Dear Mrs. Riches:
My fiancee and I live together and share expenses. Due to be married in the spring, we are saving up for a honeymoon that will rival all honeymoons. The trouble? This type of expense is well beyond what each of us can afford to pay on our starter salaries. My answer is to budget and save. Hers is that we'll get money for wedding gifts and we can use that to pay off our honeymoon charges on the credit card -- no sweat. I have tried to point out that counting on money from our guests isn't really a great strategy, but she says I am being a stick-in-the-mud (in less nice terms). Got any ideas to make budgeting look more appealing to my bride-to-be?
-- Begging to Budget
Dear Begging to Budget:
Your honeymoon plans hint at being fabulous, so there's a very big carrot dangling out there already. The trouble is that your beloved is certain she can get the carrot without doing any hard work (unless you count selecting bridesmaids' dresses). It's this attitude that would make me very afraid.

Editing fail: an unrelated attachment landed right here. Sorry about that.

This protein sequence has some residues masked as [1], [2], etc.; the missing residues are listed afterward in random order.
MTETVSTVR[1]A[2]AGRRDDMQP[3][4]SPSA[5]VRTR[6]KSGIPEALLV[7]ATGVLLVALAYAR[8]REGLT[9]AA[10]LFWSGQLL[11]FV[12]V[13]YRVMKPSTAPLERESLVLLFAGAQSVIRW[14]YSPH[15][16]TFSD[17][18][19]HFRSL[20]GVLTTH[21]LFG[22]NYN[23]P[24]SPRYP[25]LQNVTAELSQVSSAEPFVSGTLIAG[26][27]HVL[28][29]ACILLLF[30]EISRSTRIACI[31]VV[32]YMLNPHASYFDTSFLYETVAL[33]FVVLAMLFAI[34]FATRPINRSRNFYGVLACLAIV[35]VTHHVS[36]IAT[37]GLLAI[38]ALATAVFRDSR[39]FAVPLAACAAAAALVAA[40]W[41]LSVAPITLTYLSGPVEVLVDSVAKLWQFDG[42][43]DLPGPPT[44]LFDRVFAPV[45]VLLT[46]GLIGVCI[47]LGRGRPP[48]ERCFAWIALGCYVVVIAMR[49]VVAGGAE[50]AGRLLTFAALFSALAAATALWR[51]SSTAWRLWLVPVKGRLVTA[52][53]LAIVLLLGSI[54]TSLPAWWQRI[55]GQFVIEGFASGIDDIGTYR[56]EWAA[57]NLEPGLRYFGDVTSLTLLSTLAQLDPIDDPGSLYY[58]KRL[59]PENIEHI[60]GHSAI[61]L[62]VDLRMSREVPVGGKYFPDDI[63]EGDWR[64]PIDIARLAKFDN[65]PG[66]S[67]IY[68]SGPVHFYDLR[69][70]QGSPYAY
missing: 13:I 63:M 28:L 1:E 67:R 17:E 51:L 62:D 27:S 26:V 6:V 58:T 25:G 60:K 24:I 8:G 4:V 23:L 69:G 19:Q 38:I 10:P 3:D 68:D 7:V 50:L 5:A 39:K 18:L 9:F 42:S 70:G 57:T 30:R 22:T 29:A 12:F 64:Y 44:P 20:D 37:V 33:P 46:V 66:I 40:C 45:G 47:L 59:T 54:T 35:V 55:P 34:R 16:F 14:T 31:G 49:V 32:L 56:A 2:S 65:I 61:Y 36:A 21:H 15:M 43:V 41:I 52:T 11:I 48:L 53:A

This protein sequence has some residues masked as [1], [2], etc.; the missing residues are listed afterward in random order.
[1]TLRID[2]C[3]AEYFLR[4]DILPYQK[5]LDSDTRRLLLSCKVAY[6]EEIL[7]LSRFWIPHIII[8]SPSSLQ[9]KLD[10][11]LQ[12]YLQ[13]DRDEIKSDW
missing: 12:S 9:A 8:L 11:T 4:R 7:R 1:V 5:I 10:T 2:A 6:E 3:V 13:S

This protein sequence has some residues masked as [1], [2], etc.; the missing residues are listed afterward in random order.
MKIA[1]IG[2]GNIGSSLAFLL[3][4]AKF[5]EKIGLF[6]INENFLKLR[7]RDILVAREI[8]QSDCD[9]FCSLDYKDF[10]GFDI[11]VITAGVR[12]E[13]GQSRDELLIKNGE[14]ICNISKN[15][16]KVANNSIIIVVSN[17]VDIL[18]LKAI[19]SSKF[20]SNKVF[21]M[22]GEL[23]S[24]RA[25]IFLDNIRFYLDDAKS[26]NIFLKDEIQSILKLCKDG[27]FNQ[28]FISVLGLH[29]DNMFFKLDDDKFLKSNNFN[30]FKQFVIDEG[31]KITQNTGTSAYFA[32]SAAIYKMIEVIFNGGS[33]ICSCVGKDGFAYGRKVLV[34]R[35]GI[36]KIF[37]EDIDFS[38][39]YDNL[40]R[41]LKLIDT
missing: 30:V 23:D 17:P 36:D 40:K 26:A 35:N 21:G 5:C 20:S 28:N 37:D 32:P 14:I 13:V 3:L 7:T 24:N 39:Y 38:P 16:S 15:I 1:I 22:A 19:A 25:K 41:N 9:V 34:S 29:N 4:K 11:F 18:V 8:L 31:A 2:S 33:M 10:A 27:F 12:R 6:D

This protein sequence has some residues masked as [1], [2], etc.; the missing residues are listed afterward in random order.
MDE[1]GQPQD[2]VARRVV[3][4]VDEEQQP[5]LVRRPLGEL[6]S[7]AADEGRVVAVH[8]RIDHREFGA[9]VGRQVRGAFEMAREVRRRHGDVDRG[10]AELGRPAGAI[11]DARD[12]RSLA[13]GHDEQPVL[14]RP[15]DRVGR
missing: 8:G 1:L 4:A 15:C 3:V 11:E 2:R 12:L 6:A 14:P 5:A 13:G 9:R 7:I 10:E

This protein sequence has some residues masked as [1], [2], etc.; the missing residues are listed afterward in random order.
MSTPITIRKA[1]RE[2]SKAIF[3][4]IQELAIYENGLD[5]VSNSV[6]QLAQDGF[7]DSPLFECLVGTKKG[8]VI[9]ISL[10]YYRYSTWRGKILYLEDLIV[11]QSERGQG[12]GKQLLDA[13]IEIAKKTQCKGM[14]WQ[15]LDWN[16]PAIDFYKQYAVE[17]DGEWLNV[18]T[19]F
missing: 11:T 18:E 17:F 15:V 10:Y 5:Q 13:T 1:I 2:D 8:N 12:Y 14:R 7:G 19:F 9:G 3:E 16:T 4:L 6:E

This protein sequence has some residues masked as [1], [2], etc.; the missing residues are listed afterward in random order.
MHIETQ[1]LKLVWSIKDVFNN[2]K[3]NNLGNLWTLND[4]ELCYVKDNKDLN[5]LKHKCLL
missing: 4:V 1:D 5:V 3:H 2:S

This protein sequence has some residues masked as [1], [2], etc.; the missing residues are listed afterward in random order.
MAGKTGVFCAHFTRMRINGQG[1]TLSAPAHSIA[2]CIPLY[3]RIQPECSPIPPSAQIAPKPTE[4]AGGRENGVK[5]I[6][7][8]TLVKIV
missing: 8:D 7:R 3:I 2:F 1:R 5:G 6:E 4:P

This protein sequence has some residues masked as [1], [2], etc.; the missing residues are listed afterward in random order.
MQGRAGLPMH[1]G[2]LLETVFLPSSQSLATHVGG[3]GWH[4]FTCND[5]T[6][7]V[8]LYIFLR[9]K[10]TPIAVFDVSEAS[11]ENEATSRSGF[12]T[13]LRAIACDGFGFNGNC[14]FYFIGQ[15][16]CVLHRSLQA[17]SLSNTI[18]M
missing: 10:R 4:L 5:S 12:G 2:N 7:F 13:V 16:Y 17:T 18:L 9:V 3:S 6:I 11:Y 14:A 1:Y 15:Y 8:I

Here's the deal: Giving in now may well seal your fate with your future wife. Today, blithely charging a honeymoon you can't afford; tomorrow, buying a house that's a financial stretch "because we deserve it." High-priced baby items, furniture for the new house, and a fancy new car -- all of those can be charged with the idea of paying them off later. The trouble with living beyond your means is that it's addictive. Before you know it, you'll have enslaved yourselves to some credit card behemoth that would like its money back (plus fees and megainterest charges, please).
I'd go to the mat for this one -- not only because doing otherwise imperils your future, but because this is setting up a precedent of sorts for how the two of you will handle big money issues throughout your marriage. Allowing one partner to steamroll the other into a stupid idea isn't a great template for marital or financial harmony. (And what's up with the name-calling? Cry foul right away. There's no room in a happy, healthy relationship for a bully -- even one in yards and yards of tulle.)
Talk to your honey again. Pass on articles about the perils of credit card debt. Map out your plan for saving for the honeymoon. Should she continue to give you a hard time, show her the honeymoon you can truly afford at this point: a tent in the living room and a box of wine from the grocery store, perhaps? If she's still not convinced, you'll have to be willing to bet the farm (and the marriage) on this one. Hopefully, she'll give budgeting a try when she sees how important it is to you. If she doesn't care, however, you'll need to see the writing on the wall. Problems like these don't go away.
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